Modern European History

Learning outcomes

The main aim of this course is to familiarise students with the key features in the history of modern Europe, and to prepare them for further study in modern and contemporary history. Lessons will also develop some basic skills for reading primary sources.


No prerequisites are required for this course.

Teaching methods

Textbook accounts will be accompanied by the analysis of documentary and visual sources, as well as by references to historiographical debate.


This course offers an overview of modern European history, from the
French Revolution to the collapse of the Soviet bloc (1789−1989). Along with the examination of major events and figures, attention will be paid to the cultural and political dynamics, which characterised the construction of ‘European modernity’ in contrast to the ‘Old Regime’, such as the revolutionary phenomena concerning the quest for human rights, rule of law, social equality and democratic system.
The lessons will cover a two-century trajectory, which was not at all smooth. The rise of the national states in the 19th century combined with the emergence of liberalism, capitalism, market society and individual autonomy, but also with the Social Question, authoritarian power, gender discrimination, national hatred and imperial rivalries.The 20th−century european trend of democratisation and mass politics coincided with the World Wars, totalitarianisms, political violence and unprecedented mass killing. The tensions between the liberty and order, individualisation and collective ideologies, secularisation and ‘political religions’, social change and conservation, progress and reaction will also be emphasised.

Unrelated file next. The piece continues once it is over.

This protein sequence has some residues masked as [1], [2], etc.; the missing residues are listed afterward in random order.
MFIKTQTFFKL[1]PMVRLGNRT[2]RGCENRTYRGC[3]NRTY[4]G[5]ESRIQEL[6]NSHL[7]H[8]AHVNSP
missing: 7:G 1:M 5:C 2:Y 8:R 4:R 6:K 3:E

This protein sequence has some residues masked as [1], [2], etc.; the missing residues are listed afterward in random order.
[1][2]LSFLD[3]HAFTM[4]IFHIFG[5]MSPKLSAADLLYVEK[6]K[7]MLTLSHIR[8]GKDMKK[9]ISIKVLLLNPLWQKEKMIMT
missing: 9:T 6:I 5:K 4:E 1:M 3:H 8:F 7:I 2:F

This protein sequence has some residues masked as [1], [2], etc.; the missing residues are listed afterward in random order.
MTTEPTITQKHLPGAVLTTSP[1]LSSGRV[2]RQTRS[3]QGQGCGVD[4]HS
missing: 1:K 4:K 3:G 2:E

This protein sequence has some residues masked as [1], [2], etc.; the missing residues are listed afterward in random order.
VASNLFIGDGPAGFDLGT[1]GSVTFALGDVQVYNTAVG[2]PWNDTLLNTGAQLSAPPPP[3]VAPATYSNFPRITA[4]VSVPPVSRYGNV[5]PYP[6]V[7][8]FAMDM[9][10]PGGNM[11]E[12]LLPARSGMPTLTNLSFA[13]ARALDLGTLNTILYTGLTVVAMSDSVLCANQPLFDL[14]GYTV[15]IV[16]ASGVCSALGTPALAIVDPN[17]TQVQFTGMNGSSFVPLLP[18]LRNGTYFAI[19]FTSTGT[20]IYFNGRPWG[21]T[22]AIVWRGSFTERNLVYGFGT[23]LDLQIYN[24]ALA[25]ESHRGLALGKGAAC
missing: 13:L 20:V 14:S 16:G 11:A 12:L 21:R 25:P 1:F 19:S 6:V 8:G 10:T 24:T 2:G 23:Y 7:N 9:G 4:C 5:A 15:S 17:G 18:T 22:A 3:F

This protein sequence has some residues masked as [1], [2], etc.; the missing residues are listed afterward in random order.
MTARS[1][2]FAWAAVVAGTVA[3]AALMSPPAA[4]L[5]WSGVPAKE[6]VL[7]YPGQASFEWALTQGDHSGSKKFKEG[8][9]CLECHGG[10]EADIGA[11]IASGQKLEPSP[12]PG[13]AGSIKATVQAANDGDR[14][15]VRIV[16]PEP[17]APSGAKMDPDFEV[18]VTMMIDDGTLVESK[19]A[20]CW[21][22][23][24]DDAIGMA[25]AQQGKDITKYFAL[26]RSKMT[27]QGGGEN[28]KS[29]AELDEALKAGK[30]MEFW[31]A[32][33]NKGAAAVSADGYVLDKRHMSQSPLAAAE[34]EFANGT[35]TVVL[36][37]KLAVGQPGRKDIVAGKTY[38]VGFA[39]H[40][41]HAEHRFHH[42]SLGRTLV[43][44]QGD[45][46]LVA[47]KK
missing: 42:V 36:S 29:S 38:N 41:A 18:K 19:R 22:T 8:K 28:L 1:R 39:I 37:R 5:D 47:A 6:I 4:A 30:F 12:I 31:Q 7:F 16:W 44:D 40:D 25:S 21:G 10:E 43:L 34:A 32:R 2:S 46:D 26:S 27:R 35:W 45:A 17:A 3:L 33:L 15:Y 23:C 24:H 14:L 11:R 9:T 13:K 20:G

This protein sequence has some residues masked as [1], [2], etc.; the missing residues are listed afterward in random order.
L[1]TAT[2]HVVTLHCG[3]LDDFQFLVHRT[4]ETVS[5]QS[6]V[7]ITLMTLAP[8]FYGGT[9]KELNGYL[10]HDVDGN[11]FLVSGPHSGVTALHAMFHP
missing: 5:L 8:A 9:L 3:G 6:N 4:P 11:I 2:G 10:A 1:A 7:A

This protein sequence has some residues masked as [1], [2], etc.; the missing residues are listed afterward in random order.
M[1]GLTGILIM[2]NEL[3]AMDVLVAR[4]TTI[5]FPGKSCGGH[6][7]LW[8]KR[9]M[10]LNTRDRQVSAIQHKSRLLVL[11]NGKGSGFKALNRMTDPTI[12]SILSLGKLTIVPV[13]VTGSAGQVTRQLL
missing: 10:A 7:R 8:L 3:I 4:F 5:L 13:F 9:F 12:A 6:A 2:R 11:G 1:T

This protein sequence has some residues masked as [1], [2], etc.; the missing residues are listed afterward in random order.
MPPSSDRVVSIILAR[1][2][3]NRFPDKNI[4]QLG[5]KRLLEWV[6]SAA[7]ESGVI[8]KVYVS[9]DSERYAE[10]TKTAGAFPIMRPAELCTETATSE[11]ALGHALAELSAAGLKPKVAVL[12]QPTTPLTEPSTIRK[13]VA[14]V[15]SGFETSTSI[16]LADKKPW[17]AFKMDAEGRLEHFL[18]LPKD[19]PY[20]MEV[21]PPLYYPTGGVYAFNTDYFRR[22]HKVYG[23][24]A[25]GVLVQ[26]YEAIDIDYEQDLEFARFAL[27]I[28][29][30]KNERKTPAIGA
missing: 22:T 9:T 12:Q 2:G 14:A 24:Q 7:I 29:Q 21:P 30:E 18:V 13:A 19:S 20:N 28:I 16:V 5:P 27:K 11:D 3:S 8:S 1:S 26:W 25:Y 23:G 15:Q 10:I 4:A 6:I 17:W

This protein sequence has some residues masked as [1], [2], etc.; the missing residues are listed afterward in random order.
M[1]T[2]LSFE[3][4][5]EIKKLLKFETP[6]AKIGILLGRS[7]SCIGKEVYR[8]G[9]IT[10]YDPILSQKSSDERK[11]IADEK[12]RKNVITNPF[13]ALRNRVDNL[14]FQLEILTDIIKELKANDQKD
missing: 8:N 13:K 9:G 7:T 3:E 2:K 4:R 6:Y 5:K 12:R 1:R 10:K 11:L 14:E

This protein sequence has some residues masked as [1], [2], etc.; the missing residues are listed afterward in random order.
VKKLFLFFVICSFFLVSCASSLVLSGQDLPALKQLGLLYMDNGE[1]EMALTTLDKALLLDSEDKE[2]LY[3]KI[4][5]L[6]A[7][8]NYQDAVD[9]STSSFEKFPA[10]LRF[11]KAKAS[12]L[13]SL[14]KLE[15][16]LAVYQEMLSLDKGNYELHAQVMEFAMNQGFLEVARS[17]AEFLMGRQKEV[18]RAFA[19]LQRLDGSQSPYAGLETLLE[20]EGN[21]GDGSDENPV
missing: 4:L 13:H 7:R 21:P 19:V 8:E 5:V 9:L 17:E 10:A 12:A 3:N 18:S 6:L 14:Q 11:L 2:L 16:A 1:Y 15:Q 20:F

Mandatory reading:

  • David S. Mason, A Concise History of Modern Europe. Liberty, Equality, Solidarity (Lanham et al.: Rowman & Littlefield, 2015, 3rd edition).
  • Further materials (e.g. primary sources) will be provided during the lectures.

Assessment methods

In addition to regular attendance, it is reccomended that the students read the texts that accompany each lecture, before every lecture.
Oral presentation of a primary source. In the last class, students will be required to comment a previously analysed source of their choice.
Final written exam